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#Hashtags #are #everywhere, #but #they’re #often #misused #and #overused — meaning agents and real estate professionals are missing out on the opportunity to grow their audience, increase engagement and drive traffic to listings or other offerings.
Liquidfish Director of Digital Marketing Zena Cherian and Colorado SEO Pros Founder and CEO Chris Rodgers sat down with Inman to explain the ins-and-outs of effectively using hashtags on Facebook, Instagram and Twitter. Here’s what they had to say:
Inman: This may seem like a no-brainer, but I’m sure there are still people out there who don’t truly understand the purpose of a hashtag. Could you give some background on how they work?
Cherian: I actually just saw the original tweet that introduced hashtags, and the guy who came up with them, it actually is a fairly genius idea. So the purpose of hashtags is to aggregate content so end users have an easier time finding [similar] content.
So say that we are both really into nail design. If you’re a manicurist and you hashtag nail design, nail artists, or things like that, it makes sense. I can click into that hashtag and finding your content there. [However], if I was just someone who liked nail design and art in general, and I created a graphic about nail design and hashtagged nail design, that would be inappropriate.
[Hashtags] are like folders, and what can make [hashtags] seem very spammy is when things are misclassified.
What’s your system for deciding which hashtags to use?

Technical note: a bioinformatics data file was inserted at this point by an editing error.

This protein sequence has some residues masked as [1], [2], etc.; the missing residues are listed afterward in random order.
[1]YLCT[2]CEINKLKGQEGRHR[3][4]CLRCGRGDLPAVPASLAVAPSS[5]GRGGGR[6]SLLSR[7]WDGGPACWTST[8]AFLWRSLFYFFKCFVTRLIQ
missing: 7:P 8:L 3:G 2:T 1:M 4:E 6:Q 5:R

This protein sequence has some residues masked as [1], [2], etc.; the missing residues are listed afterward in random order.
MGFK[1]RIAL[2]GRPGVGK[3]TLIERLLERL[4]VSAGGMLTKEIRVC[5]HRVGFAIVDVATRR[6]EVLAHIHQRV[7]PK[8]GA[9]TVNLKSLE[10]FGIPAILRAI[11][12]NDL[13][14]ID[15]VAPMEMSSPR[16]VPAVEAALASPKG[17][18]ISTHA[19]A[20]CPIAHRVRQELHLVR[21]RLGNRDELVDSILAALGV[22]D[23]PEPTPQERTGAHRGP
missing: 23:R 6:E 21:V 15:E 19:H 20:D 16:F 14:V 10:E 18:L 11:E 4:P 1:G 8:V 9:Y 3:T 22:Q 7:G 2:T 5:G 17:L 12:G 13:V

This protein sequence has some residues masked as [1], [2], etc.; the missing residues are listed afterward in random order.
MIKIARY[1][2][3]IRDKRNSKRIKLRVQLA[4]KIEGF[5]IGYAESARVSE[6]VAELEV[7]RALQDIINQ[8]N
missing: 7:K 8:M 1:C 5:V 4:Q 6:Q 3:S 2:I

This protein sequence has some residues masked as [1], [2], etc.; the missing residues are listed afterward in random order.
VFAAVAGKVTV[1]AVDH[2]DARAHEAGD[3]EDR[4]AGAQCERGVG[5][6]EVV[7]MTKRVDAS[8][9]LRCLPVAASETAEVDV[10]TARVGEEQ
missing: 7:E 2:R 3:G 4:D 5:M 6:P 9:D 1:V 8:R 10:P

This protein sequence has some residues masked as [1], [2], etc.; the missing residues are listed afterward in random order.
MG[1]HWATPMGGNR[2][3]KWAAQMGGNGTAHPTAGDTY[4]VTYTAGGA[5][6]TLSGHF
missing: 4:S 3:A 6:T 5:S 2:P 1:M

Rodgers: You need to think about the hashtags you’re using and see if they make sense. Go and look at the type of posts and the conversations that are taking place under the hashtag you want to use. Make sure what you plan to post is relevant and that you’re not picking [a hashtag] that’s kind of ambiguous and won’t resonate with the audience.
Cherian: The best thing to do is to create hashtags for buckets of content rather than just hashtags for every [individual] picture. So if I’m managing an account for a real estate agent or company, we will say, ‘Okay, these hashtags are for leases and these are for rentals, or for for-sale listings.’ Then we’ll say, ‘This is for properties in Edmond or this is for properties in Norman.’
We’ll put that all together, and we have a spreadsheet that tells us about viable hashtags and their search volume. And then we’ll mix those up until we find the right formula for that client.
After identifying which hashtags are relevant, which could be dozens, how do you decide which ones will be most effective for attracting an audience? Should they aim to be a big fish in a small pond with lesser-used hashtags or a small fish in a bigger pond with well-known hashtags?
Cherian: I think it’s a really great way to word that question. In my experience, it really is about having a mixture of levels. like hashtagging Oklahoma City, but also hashtagging a very specific, branded hashtag.
What people with smaller profiles always tend to do is choose hashtags with 1 million posts, like #love or things like that. People do that because they think more eyes will be on it, [and] I actually think it’s contrary to what actually happens. There are a million posts and the odds of any eyes falling on yours are really low. Your post is probably going to be up towards the top of that hashtag feed for a shorter amount of time.
I really feel like a healthy range is anywhere from 1,000 to 5,000 in [a hashtag’s] search volume, because that’s going to give you the more viable leads. Also, the smaller the amount of search volume, the higher intent of the user. If I’m looking at #OKCrealestate, I can find high-intent users, rather than just using #OKC or #realestate. #OKC could include posts for OKC food, OKC nightlife, and all these different things and I won’t find high-intent users there.
Rodgers: I wouldn’t ignore ones that have really big audiences, but they’re having lots of posts, right? Yeah, it’s unlikely that one post is really going to, you know, go viral. But if you’re using some of those hashtags more consistently and posting more frequently under those with those larger hashtags, that’s a way that you can cut through the noise.